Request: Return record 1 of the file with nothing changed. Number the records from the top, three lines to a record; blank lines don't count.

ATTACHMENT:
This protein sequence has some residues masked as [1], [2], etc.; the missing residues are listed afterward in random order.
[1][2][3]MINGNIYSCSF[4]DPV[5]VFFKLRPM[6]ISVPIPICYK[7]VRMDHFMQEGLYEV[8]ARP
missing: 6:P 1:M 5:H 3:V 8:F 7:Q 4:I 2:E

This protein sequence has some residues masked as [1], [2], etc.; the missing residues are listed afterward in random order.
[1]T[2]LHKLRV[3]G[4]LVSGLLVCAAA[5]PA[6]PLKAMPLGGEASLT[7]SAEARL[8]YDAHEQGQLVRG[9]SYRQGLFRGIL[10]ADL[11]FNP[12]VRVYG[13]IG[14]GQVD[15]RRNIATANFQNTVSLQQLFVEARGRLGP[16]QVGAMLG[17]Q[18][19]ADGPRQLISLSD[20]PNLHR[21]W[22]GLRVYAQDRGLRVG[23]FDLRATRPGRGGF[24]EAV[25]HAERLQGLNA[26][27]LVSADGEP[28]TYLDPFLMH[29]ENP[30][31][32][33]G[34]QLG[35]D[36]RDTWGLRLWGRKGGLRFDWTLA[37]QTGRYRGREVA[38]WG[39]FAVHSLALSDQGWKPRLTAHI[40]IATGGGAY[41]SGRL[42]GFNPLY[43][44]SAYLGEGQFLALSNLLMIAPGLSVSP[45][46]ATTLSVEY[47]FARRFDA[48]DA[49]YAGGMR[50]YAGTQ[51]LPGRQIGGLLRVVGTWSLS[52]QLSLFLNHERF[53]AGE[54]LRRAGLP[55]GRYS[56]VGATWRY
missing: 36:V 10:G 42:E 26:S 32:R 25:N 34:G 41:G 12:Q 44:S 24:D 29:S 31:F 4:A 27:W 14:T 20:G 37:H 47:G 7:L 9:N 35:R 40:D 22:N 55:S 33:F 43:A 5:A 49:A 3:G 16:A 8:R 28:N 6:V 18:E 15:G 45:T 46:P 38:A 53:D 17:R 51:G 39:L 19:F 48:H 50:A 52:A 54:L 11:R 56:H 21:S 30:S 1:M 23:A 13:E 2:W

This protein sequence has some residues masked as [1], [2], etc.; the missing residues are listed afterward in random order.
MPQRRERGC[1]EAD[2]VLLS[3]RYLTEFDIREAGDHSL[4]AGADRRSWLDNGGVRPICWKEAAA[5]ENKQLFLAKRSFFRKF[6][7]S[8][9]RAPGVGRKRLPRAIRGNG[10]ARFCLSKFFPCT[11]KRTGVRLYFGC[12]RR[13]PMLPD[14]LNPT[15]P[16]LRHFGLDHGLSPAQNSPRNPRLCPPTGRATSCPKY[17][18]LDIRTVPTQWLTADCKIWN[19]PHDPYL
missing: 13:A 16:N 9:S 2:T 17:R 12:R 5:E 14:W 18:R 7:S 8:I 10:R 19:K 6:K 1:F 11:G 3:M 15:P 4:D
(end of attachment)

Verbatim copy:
This protein sequence has some residues masked as [1], [2], etc.; the missing residues are listed afterward in random order.
[1][2][3]MINGNIYSCSF[4]DPV[5]VFFKLRPM[6]ISVPIPICYK[7]VRMDHFMQEGLYEV[8]ARP
missing: 6:P 1:M 5:H 3:V 8:F 7:Q 4:I 2:E